The apparatus may include various other sensors, as are known in the art, some of which are necessary to use in conjunction with the rod load monitor to determine the work of the compressor rod. In a preferred embodiment, a crank angle indicator will be employed. Alternately, a rod location sensor of some kind may be used. Further sensors may be employed in conjunction with the rod load monitor, as are known in the art, whether to determine work, correct or double-check other measurements or supply information for other purposes. For example, a crank angle encoder 74, a rod member location sensor 76 and/or pressure sensors 30 and 32 may be used. Similarly, other sensors may be used in conjunction with the temperature sensor 53 to monitor the conditions of the compressor.
The apparatus preferably includes a crank angle encoder 74. Crank angle encoders are well known in the art and will not be explained in detail here. The crank angle encoder is attached to the crankshaft 14 via some sort of shaft arrangement so that the crank angle encoder 74 is rotating at the same speed as the compressor 12. There are a number of acceptable methods to attach the crank angle encoder 74, but it must be attached in a manner such that there is not any slippage thereby insuring that the encoder 74 rotates at the same one-to-one relationship as the crankshaft. The crank angle encoder 74 preferably produces two signals on its output, one of which is a one pulse per revolution signal. In other words, a digital logic level change occurs each time the shaft of the encoder assembly makes one revolution and it occurs at the same mechanical point each time. Alternately, a separate device may be used to determine the operating speed of the compressor. The other output channel of the encoder 74 provides a digital pulse or logic pulse at each degree of shaft rotation of the encoder 74. The encoder 74 is synchronized to top dead center, or some other known point, of the reference cylinder in the compressor 12. The encoder 74 therefore provides a measure of the location, measured in degrees, of the crankshaft 14 which corresponds to the linear location of the connecting rod 16 or piston rod 18 upon which the rod load monitor 50 is mounted. The crank angle encoder 74 produces a crank angle signal 75 representative of the data collected by the encoder 74. That signal 75 is transmitted along line 46 to the unit controller 38.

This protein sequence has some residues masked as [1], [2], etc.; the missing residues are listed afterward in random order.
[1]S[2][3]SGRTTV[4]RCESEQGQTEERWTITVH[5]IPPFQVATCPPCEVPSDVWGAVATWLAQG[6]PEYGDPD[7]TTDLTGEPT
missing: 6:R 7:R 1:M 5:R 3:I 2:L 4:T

The apparatus may also include a rod location sensor 76 as is known in the art. The rod location sensor 76 serves a similar function to the crank angle indicator and will not be described in detail. The sensor 76 provides a generated rod location signal 77 representative of the location of the rod in its travel along its function path such that the user has an indication of the location of the rod. The representative rod location signal 77 is transmitted to the unit controller 38.
The apparatus 10 of the invention used in conjunction with the compressor 12 may also include pressure sensors, such as a suction pressure sensor 30 fixed in the inlet line 21 so as to measure the suction pressure of gas entering the compressor. Appropriate pressure sensors for this purpose are well known to those skilled in the art and are readily available commercially. Such a sensor 30 generates a suction pressure signal 31 representative of the suction pressure of the gas entering the compressor. The apparatus 10 of the invention may further comprise a discharge pressure sensor 32 fixed in the outlet line 24 so as to measure the pressure in this line, which is the discharge pressure of gas leaving the compressor. The pressure sensor 32 generates a discharge pressure signal 33 representative of the discharge pressure. Optionally, the pressure sensors 30 and 32 may be attached to the cylinder of the compressor 12. A common method of attaching the pressure sensors is through some type of indicator valve. Compressors often provide indicator valves as part of the standard equipment of the compressor. The compressor indicator valves have adapters by which to attach the pressure sensors. The industry is well aware of the indicator valves and many compressors are equipped with such. Use of pressure sensors in determining compressor work is known in the art and addressed in U.S. Pat. No. 4,676,095 to Eberle, U.S. Pat. No. 6,292,757 to Flanagan and U.S. Pat. No. 4,456,963 to Wiggins, which are incorporated herein by reference for all purposes.
The invention is designed to reduce dependence on pressure sensors for determining the work performed by a compressor. However, the invention may be used in conjunction with such sensors. The pressure and strain data may be used in conjunction or as comparative data. The function of the remaining sensors, such as the crank angle indicator, is to provide the remaining data necessary to determine the work performed by the compressor. The number and types of sensors or information is used is not critical to the invention, but a crank angle indicator is preferred.
Other sensors, such as a fuel consumption flow rate or other, sensor 32 may be used as well.
The representative signals 31, 33, 75 and/or 77 from the pressure sensors 30 and 32, crank angle encoder 74 and/or rod member location indicator 76, respectively, are sent via lines 34, 36, 52, 46 and 47 respectively to sensor unit controller 38. The unit controller 38 is designed to receive the representative signals from the various indicators. The controller 38 may include amplifiers, band pass filters, data storage units, a CPU, gauge bridges, A/D converters and other devices as are known in the art. For example, the processor may convert analog signals to digital signals as necessary. The controller may include a calculator, timing and other circuitry, converter software, storage capacity and cumulative mathematical calculations.